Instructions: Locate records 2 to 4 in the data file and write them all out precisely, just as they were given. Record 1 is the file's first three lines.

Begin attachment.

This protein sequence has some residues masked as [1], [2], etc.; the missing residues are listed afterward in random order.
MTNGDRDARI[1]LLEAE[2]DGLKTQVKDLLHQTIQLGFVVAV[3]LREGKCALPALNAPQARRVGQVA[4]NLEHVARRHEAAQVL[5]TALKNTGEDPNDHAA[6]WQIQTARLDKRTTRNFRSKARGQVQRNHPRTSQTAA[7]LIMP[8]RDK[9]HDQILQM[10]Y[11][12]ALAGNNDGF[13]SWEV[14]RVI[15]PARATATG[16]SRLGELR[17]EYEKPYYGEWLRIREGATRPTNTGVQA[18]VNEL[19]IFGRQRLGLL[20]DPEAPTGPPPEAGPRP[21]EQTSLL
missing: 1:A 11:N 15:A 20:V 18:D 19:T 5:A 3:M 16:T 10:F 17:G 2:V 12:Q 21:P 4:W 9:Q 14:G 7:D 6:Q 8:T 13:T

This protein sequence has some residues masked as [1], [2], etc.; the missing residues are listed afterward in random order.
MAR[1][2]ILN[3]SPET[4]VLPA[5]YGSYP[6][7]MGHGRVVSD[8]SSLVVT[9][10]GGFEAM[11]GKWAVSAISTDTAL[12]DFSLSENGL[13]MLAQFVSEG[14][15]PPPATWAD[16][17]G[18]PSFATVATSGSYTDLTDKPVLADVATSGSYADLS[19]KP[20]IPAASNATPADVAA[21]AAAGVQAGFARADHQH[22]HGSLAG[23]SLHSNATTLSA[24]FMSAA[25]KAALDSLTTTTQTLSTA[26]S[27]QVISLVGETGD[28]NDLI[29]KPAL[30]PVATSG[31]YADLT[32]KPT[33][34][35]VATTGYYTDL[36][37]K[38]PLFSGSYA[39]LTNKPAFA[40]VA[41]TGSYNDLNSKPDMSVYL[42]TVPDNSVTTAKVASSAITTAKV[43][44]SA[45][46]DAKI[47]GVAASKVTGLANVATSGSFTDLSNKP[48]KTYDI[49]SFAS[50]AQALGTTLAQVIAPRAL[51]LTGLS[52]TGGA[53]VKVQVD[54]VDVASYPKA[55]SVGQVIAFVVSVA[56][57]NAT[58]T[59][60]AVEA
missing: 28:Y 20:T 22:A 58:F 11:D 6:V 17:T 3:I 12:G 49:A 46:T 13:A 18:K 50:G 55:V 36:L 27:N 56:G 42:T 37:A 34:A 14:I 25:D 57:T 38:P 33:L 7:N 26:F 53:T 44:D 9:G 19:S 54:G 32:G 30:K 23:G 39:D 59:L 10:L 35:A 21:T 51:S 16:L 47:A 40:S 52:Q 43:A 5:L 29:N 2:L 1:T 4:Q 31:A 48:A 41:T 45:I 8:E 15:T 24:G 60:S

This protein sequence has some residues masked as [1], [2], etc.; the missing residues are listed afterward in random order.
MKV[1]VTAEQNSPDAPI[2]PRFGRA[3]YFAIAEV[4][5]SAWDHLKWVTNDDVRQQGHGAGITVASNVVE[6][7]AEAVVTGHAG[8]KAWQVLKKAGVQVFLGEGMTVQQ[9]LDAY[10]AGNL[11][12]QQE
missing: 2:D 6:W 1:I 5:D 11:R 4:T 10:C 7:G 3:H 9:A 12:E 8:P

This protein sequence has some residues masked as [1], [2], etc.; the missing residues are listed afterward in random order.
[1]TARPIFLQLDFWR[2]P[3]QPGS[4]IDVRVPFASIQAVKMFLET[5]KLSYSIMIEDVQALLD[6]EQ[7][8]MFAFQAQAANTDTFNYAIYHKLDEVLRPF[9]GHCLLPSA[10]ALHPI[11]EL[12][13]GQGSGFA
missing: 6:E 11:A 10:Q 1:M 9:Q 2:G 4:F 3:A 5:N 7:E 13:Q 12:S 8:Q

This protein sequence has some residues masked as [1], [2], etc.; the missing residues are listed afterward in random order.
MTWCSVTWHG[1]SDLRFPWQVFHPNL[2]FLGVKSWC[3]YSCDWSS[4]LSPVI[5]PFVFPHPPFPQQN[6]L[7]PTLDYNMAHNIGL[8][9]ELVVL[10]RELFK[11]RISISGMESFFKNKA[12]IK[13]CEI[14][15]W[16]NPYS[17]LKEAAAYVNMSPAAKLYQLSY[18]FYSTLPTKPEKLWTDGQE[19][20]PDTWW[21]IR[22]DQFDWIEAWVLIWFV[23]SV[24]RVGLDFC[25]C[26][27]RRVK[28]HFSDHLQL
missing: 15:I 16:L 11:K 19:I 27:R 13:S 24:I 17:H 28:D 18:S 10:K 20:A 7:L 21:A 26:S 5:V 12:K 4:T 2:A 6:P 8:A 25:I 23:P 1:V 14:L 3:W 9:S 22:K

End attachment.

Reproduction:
This protein sequence has some residues masked as [1], [2], etc.; the missing residues are listed afterward in random order.
MAR[1][2]ILN[3]SPET[4]VLPA[5]YGSYP[6][7]MGHGRVVSD[8]SSLVVT[9][10]GGFEAM[11]GKWAVSAISTDTAL[12]DFSLSENGL[13]MLAQFVSEG[14][15]PPPATWAD[16][17]G[18]PSFATVATSGSYTDLTDKPVLADVATSGSYADLS[19]KP[20]IPAASNATPADVAA[21]AAAGVQAGFARADHQH[22]HGSLAG[23]SLHSNATTLSA[24]FMSAA[25]KAALDSLTTTTQTLSTA[26]S[27]QVISLVGETGD[28]NDLI[29]KPAL[30]PVATSG[31]YADLT[32]KPT[33][34][35]VATTGYYTDL[36][37]K[38]PLFSGSYA[39]LTNKPAFA[40]VA[41]TGSYNDLNSKPDMSVYL[42]TVPDNSVTTAKVASSAITTAKV[43][44]SA[45][46]DAKI[47]GVAASKVTGLANVATSGSFTDLSNKP[48]KTYDI[49]SFAS[50]AQALGTTLAQVIAPRAL[51]LTGLS[52]TGGA[53]VKVQVD[54]VDVASYPKA[55]SVGQVIAFVVSVA[56][57]NAT[58]T[59][60]AVEA
missing: 28:Y 20:T 22:A 58:F 11:D 6:V 17:T 3:I 12:G 49:A 46:T 13:A 18:K 50:G 55:V 36:L 27:N 56:G 42:T 37:A 34:A 14:I 25:D 57:T 38:P 33:L 7:N 26:F 53:T 44:D 9:G 19:S 54:G 32:G 30:K 23:G 39:D 59:L 10:L 35:A 21:T 51:S 16:L 47:A 40:S 52:Q 43:A 5:L 29:N 2:L 1:T 4:Q 31:A 48:A 41:T 45:I 8:E 15:T 24:G 60:S

This protein sequence has some residues masked as [1], [2], etc.; the missing residues are listed afterward in random order.
MKV[1]VTAEQNSPDAPI[2]PRFGRA[3]YFAIAEV[4][5]SAWDHLKWVTNDDVRQQGHGAGITVASNVVE[6][7]AEAVVTGHAG[8]KAWQVLKKAGVQVFLGEGMTVQQ[9]LDAY[10]AGNL[11][12]QQE
missing: 2:D 6:W 1:I 5:D 11:R 4:T 10:C 7:G 3:H 9:A 12:E 8:P

This protein sequence has some residues masked as [1], [2], etc.; the missing residues are listed afterward in random order.
[1]TARPIFLQLDFWR[2]P[3]QPGS[4]IDVRVPFASIQAVKMFLET[5]KLSYSIMIEDVQALLD[6]EQ[7][8]MFAFQAQAANTDTFNYAIYHKLDEVLRPF[9]GHCLLPSA[10]ALHPI[11]EL[12][13]GQGSGFA
missing: 6:E 11:A 10:Q 1:M 9:Q 2:G 4:F 3:A 5:N 7:E 13:Q 12:S 8:Q